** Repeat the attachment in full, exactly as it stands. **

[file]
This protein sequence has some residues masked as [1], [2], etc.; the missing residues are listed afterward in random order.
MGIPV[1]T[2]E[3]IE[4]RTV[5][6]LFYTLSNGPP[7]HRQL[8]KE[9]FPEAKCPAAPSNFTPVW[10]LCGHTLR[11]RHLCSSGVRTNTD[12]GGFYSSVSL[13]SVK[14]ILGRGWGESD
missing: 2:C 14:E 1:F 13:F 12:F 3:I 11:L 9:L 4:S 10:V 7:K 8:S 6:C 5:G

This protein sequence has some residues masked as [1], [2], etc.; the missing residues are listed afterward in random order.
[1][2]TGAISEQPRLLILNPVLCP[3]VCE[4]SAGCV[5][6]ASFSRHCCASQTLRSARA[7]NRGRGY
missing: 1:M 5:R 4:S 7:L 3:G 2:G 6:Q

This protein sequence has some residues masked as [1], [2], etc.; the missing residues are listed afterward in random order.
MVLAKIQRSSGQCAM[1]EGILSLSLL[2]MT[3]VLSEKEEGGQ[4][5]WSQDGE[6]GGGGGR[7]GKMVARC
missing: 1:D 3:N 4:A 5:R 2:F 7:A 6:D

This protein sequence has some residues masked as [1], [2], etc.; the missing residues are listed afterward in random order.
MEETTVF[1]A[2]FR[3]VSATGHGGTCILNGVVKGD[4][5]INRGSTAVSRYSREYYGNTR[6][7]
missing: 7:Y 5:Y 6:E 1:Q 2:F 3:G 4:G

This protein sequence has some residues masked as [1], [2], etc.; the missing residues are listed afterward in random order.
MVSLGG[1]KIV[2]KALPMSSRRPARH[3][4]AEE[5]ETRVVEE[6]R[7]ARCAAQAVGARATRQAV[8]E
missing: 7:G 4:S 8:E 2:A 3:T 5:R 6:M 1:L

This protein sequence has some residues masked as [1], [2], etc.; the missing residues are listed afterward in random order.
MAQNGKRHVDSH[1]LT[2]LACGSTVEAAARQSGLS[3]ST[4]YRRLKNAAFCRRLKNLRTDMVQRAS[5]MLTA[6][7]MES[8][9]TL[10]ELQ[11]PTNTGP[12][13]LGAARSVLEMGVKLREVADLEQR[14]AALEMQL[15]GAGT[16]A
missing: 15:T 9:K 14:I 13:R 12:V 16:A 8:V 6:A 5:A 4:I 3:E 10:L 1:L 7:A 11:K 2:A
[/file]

This protein sequence has some residues masked as [1], [2], etc.; the missing residues are listed afterward in random order.
MGIPV[1]T[2]E[3]IE[4]RTV[5][6]LFYTLSNGPP[7]HRQL[8]KE[9]FPEAKCPAAPSNFTPVW[10]LCGHTLR[11]RHLCSSGVRTNTD[12]GGFYSSVSL[13]SVK[14]ILGRGWGESD
missing: 2:C 14:E 1:F 13:F 12:F 3:I 11:L 9:L 4:S 10:V 7:K 8:S 6:C 5:G

This protein sequence has some residues masked as [1], [2], etc.; the missing residues are listed afterward in random order.
[1][2]TGAISEQPRLLILNPVLCP[3]VCE[4]SAGCV[5][6]ASFSRHCCASQTLRSARA[7]NRGRGY
missing: 1:M 5:R 4:S 7:L 3:G 2:G 6:Q

This protein sequence has some residues masked as [1], [2], etc.; the missing residues are listed afterward in random order.
MVLAKIQRSSGQCAM[1]EGILSLSLL[2]MT[3]VLSEKEEGGQ[4][5]WSQDGE[6]GGGGGR[7]GKMVARC
missing: 1:D 3:N 4:A 5:R 2:F 7:A 6:D

This protein sequence has some residues masked as [1], [2], etc.; the missing residues are listed afterward in random order.
MEETTVF[1]A[2]FR[3]VSATGHGGTCILNGVVKGD[4][5]INRGSTAVSRYSREYYGNTR[6][7]
missing: 7:Y 5:Y 6:E 1:Q 2:F 3:G 4:G

This protein sequence has some residues masked as [1], [2], etc.; the missing residues are listed afterward in random order.
MVSLGG[1]KIV[2]KALPMSSRRPARH[3][4]AEE[5]ETRVVEE[6]R[7]ARCAAQAVGARATRQAV[8]E
missing: 7:G 4:S 8:E 2:A 3:T 5:R 6:M 1:L

This protein sequence has some residues masked as [1], [2], etc.; the missing residues are listed afterward in random order.
MAQNGKRHVDSH[1]LT[2]LACGSTVEAAARQSGLS[3]ST[4]YRRLKNAAFCRRLKNLRTDMVQRAS[5]MLTA[6][7]MES[8][9]TL[10]ELQ[11]PTNTGP[12][13]LGAARSVLEMGVKLREVADLEQR[14]AALEMQL[15]GAGT[16]A
missing: 15:T 9:K 14:I 13:R 12:V 16:A 8:V 6:A 5:A 4:I 3:E 10:L 1:L 7:A 11:K 2:A